When my grandmother’s memory started slipping we were all afraid as it became evident that something was very wrong. Later the doctor’s confirmed it was, in fact, what we all feared. She had Alzheimer’s.
Something she would say when things would end up missing, or she forgot the name of something, or someone was, “You might as well laugh.”
And then she would laugh. Through tears, our family would join her following her beautiful example.
I knew she was a woman trapped in her own body. But, she was clinging to joy as long as she could. In her right mind, even with it slipping, she gave joy an invitation into her pain and uncertain future. While she misplaced and lost things, we found ourselves missing the “real” her. But, as long as she could laugh, I knew all wasn’t lost. She was still in there somewhere.
But as the disease progressed, her laugh became a lost thing, too.
It was the longest, most painful goodbye and even though I miss her so much that I ache inside and I’m not sure where home is now that she’s gone, I see traces of her everywhere because she left us so many good things to remember.
Love that never dies.
Memories that are too sweet to fade.
My beloved taught me that each day could be an invitation for joy that could outshine deep sadness.
An invitation for joy, even in our pain, is what it means to count it all joy.
There is something profound and powerful about joy. That somehow you can feel both joy and pain if you are brave enough. It doesn’t have to be one or the other, it can be both. Joy is something we pursue and invite into our lives even when everything is going wrong.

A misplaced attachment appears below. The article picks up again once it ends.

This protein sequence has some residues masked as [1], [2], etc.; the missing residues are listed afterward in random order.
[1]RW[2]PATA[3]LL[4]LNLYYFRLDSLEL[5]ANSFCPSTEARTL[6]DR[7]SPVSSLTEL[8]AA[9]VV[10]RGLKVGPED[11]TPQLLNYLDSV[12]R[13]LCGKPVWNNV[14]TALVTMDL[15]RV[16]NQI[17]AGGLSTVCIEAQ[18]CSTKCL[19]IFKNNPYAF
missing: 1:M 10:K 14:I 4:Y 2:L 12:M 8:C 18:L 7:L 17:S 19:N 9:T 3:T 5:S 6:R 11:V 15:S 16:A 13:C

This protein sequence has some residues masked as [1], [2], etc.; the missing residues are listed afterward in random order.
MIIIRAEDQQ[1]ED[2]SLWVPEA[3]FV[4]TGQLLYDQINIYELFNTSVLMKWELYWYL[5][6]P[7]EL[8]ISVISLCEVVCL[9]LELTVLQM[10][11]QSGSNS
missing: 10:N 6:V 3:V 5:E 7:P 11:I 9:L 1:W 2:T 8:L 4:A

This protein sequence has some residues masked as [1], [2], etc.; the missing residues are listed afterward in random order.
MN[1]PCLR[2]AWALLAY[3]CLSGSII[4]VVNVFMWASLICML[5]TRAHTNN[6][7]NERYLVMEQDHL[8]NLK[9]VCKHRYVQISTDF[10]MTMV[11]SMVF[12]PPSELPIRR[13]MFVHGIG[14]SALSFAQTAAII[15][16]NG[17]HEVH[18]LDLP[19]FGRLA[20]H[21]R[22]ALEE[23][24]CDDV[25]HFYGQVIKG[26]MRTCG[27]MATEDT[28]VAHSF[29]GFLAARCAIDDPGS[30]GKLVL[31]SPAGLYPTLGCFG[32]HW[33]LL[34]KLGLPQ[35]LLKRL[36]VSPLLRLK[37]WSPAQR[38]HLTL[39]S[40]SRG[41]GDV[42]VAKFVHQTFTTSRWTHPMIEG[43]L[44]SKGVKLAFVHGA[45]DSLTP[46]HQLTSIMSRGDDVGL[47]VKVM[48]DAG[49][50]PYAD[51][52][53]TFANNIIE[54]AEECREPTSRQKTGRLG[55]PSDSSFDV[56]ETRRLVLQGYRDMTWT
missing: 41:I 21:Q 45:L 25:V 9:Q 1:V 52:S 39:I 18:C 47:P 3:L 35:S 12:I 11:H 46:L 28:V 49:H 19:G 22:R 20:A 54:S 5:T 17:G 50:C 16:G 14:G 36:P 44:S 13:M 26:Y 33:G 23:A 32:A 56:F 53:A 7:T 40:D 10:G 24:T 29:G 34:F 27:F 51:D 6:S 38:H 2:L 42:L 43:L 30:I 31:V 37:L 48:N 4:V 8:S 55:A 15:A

2 Consider it pure joy, my brothers and sisters,[a] whenever you face trials of many kinds, 3 because you know that the testing of your faith produces perseverance.4 Let perseverance finish its work so that you may be mature and complete, not lacking anything. (James 1:2-4)
Even when it’s hard we can trust that eventually, our hearts will not be in a place of lack.
When the skies darken and the air is ice, I find seasonal depression knocking on my frosty window. I have to wrestle to invite joy into the dormant places within me often impacted by winter. It’s become less of a thing and manageable now that I am receiving medical care, but when I feel the chill in the air I am reminded of the way I have felt in the past. I have to pay attention to the warning lights inside my heart and take care of myself differently.
Many times I felt like my heart was sinking. I would find myself kicking at the murky bottom until eventually I would surface, swallow air, and a little more hope. Eventually, the fog would lift and I would feel more like myself again.
But, you know how I truly know if something is off with me? When my laughter becomes a lost thing.
That is how I know the “real me” is missing. That’s when I fight harder and dig a little deeper. I push myself to go out with friends for lunch or coffee and do something fun with my family.
There is an invitation for God’s strength in our weakness.
There is a grace that is sufficient for us and power made perfect in our weaknesses. With God, weakness and strength stand side-by-side. (See 2 Cor 12:9-11)
You might feel like a failure, but you are not. You are in the perfect place to find a supernatural strength that never runs on empty.
Daily we can pursue joy and invite it into our lives.
We can dwell on the good things.
We can allow our praise to be our weapon as we remind ourselves how faithful God has been and will continue to be.
Our joy will not become a lost thing.
I don’t know what you are facing, or what you feel is missing from your life, but I know that God is with you and he loves you. If you have lost your joy, go find it. Find that laugh that is uniquely and beautifully yours. Take that long walk and chase some sunsets. Hug the people you love tighter. Say, “I love you” each time you feel it. Invite the silence as an opportunity to listen and be still before the Lord. Put happiness on your to-do list. Joy is not lost, it just needs an invitation.
Much love to you,
She is clothed with strength and dignity, and she laughs without fear of the future.